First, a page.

Terror On Israel's Southern Border
The recent terrorist attack on Israel’s resort town of Eilat killed eight people and wounded more than two dozen others. The terrorists infiltrated Israel from the Egyptian-ruled Sinai. They successfully carried out their well-planned attack, despite the fact that the IDF (Israel’s Defense Forces) had been warned for some time that the interim Egyptian government was no longer involved in enforcing the law in the Sinai.
The terrorists hit several buses, private cars, and an IDF border patrol in Israel’s well-known southern resort town. They used automatic rifles, missiles, roadside bombs, and other sophisticated weapons. Before and after the attack, Palestinian terror groups in Gaza launched more rockets against nearby Israeli southern towns.
The terrorists who attacked Eilat were well-trained and most likely had accurate intelligence information on Israeli defense operations, including important details about Israel’s homefront. The IDF was not prepared for the multi-level highly visible attack on such a popular destination for tourists who regularly visit the sunshine city from destinations around the world. Certainly, tourism to Israel will be affected by this recent incident.
Since the fall of former Egyptian President Hosni Mubarak’s regime, and even during his rule in Egypt, the Bedouins living in the Sinai were known to be aiding terrorists. The tribes have cooperated with radical Islamic forces, helping them to smuggle well-trained operatives and sophisticated weapons along routes from Egypt to Gaza. Some of these forces are now reportedly operating freely in the Sinai, including the Moslem Brotherhood, Al-Qaeda cells, and Hamas terrorists.
When Egypt’s ruling military party, following Mubarak’s departure, opened the Rafah Crossing between Egypt and Gaza in June 2011, it allowed highly trained terrorists and advanced weapons to flow freely. This has led to an increased weapons arsenal for Hamas. The terror group now has at least 10,000 rockets it wants to use against Israel, including several long-range Iranian missiles that can hit Tel Aviv. Hamas has smuggled into Gaza at least three times as many explosives this year as they were able to smuggle in last year.
The Egyptian government has also stopped building a wall under the Philadelphia Corridor, which is now encouraging more weapons to be smuggled through underground tunnels between Egypt and Gaza. In addition, it appears that Hamas is trying to extend its rule in the Sinai, in opposition to the current Egyptian military government.
It is obvious that Egyptian’s current interim government has lost its grip on the Sinai, as the gas pipeline that provides gas to Israel and Jordan has been bombed, repeatedly, by local jihadists. Furthermore, it is possible that Thursday’s attack included soldiers associated with the Egyptian army patrolling the Sinai, which further complicates the sensitive and highly volatile relationship between Israel and Egypt.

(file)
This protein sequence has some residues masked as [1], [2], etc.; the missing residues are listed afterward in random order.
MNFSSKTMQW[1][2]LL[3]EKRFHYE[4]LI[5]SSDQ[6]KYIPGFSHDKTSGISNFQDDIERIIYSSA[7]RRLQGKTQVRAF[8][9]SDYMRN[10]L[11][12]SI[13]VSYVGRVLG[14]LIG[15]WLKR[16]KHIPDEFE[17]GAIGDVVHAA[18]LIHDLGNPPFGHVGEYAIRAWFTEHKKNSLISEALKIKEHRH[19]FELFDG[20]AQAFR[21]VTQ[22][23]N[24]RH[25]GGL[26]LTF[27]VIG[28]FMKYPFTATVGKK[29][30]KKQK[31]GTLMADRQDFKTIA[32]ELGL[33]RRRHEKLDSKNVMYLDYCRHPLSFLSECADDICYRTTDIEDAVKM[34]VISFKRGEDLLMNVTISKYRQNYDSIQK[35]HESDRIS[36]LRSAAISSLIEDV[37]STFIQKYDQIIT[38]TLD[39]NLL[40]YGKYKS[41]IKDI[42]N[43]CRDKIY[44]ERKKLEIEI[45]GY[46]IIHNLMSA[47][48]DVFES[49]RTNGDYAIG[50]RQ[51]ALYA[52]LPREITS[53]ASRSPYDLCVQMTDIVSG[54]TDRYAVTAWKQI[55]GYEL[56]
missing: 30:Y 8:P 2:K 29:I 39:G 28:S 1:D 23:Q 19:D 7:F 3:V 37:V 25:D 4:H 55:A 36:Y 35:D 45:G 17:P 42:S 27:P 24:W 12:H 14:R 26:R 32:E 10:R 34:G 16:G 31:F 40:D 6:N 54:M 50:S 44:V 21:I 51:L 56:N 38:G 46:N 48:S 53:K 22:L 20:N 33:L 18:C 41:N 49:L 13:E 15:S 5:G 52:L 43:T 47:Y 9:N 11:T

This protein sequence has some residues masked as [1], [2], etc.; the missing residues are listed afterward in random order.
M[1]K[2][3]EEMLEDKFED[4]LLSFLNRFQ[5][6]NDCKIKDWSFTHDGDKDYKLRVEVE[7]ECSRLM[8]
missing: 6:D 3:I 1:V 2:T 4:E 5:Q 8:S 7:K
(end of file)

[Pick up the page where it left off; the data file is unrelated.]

While the current Egyptian interim government develops closer ties with the Moslem Brotherhood and Iran, the IDF must be prepared to protect Israel’s porous border with Egypt. This means deploying many of Israel’s best troops to the south. Israel is currently building a fence along the border, but plans are that it will not be completed for several years. Therefore, the border will continue to be vulnerable to terror attacks emanating from the Sinai.
Though the Egyptian-Israeli peace treaty is supposed to protect the relationship between the two countries, that treaty is now in jeopardy as radical Islamic forces are poised to take over the Egyptian government in the near future. These are worrying signs for Israeli Prime Minister Benjamin Netanyahu and his coalition government, as the balance of power in the southern region is being altered. In addition, Palestinian terror groups are attempting to store missles and launchers throughout the region. The IDF will have to prepare to operate along the Egyptian border and in the Gaza Strip to stop rocket attacks against Eilat, Beersheva, Ashdod, Ashkelon and Tel Aviv.
The Israeli government cannot afford to wait any longer to prepare its citizens for war on its southern front. Whatever it takes to expand Israel’s defense budget in order to meet IDF requirements for a greater presence in the south, Israeli citizens must cooperate.
The domestic problems that have divided Israelis this summer due to rising housing costs, insufficient medical services and a troubled education system, are worthy of consideration. But, these problems cannot compare to the rise in enemy forces on Israel’s southern border who want to destroy the Jewish State, militarily.
Once more, the Jewish nation is focused on protecting the home-front from outside hostilities. Citizens will have to find a way to live together to combat these forces as a national priority. This will need to happen before Israel can sufficiently solve its economic problems that are hindering progress within the state.
“In that day there will be an altar to the Lord in the midst of the land of Egypt, and a pillar to the Lord at its border.” Isaiah 19:19
Ms. Haves is a news analyst, reporting on political, diplomatic, military and spiritual issues in Israel and the nations.
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